We investigate the practical behavior of a co-optimized hybrid system involving a generic binary phase mask and digital deconvolution. We perform experiments with a case-study optical system with observed scene lighting by LED of different colors. By imaging a real scene and a depth of field (DoF) target, we show that the DoF reachable in practice matches with good accuracy the one predicted by simulation in case of monochromatic illumination. We also characterize the drop in performance when using this type of system with actual illumination wavelength departing from the nominal one.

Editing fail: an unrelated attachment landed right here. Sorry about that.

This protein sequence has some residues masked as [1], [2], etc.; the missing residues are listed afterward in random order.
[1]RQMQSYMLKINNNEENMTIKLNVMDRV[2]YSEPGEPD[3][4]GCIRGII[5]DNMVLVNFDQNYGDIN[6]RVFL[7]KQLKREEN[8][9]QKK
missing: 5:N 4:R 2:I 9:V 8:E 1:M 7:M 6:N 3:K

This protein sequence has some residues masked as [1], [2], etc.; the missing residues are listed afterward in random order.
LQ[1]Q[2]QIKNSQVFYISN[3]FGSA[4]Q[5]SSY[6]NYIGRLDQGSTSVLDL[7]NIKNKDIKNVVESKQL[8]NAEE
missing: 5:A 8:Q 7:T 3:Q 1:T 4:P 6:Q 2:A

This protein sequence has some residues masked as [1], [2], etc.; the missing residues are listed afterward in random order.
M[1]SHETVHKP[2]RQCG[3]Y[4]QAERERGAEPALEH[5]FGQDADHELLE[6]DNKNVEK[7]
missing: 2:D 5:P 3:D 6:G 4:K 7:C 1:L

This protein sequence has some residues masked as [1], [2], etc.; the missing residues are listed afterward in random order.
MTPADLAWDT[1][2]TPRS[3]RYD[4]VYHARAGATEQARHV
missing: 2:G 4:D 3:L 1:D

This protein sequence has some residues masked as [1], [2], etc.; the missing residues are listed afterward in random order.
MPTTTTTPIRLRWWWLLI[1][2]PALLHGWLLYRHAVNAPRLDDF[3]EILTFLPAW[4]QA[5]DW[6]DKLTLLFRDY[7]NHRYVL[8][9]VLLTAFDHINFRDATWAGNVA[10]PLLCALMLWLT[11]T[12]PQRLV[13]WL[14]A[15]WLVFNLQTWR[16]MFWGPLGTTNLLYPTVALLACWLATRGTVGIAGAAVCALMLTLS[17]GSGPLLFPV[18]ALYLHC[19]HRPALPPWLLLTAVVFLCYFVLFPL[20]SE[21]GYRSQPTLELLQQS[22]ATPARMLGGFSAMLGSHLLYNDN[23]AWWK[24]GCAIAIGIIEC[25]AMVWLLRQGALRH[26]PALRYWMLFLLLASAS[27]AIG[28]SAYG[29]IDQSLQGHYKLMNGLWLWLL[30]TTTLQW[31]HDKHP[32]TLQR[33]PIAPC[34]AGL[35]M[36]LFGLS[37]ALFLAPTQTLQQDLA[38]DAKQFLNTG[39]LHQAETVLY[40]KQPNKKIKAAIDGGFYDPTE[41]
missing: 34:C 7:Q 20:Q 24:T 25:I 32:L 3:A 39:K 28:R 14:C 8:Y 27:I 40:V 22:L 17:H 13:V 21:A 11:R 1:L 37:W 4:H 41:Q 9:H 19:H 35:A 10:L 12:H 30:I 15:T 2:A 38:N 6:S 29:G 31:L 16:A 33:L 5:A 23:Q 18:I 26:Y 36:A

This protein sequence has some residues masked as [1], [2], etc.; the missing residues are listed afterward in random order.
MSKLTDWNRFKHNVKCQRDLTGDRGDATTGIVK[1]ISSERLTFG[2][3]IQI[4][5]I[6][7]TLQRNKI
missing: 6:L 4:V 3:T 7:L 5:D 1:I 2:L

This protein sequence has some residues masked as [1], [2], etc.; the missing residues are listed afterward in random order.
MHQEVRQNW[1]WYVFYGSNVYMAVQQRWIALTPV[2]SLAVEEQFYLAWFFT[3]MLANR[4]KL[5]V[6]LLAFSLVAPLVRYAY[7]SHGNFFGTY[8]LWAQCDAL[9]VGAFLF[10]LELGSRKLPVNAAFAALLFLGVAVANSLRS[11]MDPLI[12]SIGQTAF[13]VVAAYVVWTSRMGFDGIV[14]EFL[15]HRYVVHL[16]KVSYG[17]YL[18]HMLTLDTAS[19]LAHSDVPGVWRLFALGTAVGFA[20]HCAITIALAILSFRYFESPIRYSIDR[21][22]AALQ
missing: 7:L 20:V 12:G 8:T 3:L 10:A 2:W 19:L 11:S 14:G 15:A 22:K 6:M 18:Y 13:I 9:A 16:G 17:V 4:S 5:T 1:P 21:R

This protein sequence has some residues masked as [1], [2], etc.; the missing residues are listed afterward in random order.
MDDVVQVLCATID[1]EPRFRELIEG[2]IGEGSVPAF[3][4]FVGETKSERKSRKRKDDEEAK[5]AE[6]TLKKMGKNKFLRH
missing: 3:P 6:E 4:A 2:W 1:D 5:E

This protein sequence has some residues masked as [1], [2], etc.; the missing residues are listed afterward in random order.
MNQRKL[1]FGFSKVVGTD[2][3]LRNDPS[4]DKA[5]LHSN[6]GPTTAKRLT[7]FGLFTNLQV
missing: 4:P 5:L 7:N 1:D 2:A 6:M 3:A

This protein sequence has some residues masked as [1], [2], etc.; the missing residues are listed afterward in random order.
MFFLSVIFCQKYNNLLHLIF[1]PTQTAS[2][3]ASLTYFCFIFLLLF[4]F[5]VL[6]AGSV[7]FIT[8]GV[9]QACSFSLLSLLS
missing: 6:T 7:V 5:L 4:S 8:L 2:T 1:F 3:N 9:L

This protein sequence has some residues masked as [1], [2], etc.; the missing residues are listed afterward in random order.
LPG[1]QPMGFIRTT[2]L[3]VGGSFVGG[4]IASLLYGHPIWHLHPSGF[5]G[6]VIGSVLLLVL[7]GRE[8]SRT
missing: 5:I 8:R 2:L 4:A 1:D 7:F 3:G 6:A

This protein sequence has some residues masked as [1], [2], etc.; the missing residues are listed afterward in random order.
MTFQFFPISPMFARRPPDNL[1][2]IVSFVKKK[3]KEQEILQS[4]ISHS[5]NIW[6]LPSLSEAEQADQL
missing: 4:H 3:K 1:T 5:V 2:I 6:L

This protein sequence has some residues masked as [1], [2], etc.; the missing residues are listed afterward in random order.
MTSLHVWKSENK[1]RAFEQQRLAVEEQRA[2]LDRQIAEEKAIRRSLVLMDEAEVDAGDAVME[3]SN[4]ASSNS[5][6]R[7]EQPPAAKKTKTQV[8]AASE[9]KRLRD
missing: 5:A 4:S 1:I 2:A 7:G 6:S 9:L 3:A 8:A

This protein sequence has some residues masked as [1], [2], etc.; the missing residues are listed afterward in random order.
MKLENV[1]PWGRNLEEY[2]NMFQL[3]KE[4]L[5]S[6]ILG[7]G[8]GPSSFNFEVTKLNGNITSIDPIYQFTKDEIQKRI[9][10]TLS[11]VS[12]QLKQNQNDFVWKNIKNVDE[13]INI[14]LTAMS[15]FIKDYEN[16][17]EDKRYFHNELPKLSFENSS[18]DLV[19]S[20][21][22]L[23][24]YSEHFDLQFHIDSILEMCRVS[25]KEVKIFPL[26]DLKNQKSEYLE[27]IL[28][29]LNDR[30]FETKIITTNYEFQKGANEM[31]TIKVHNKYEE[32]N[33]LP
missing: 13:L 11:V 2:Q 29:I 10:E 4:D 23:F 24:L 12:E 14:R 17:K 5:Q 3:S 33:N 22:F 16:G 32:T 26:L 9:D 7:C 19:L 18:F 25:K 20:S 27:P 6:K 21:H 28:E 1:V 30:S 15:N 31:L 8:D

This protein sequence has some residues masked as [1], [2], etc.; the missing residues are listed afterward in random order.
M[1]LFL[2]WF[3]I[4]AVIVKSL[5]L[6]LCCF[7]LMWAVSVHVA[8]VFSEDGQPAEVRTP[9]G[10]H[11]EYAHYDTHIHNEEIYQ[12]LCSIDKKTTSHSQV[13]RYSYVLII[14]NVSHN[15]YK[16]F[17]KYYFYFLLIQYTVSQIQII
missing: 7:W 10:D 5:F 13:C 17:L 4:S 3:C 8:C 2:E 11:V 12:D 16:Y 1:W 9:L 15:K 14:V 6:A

We experimentally investigate the performance of co-optimized hybrid optical–digital imaging systems based on binary phase masks and digital deconvolution for extended depth-of-field (DoF) under narrow-band illumination hypothesis. These systems are numerically optimized by assuming a simple generic imaging model. Using images of DoF targets and real scenes, we experimentally demonstrate that in practice, they actually reach the DoF range for which they have been optimized. Moreover, they are shown to be robust against small mask manufacturing errors and residual spherical aberration in the optical system. These results demonstrate that the optical/digital optimization protocol based on generic imaging model can be safely used to design DoF-enhanced imaging systems aimed at real-world applications.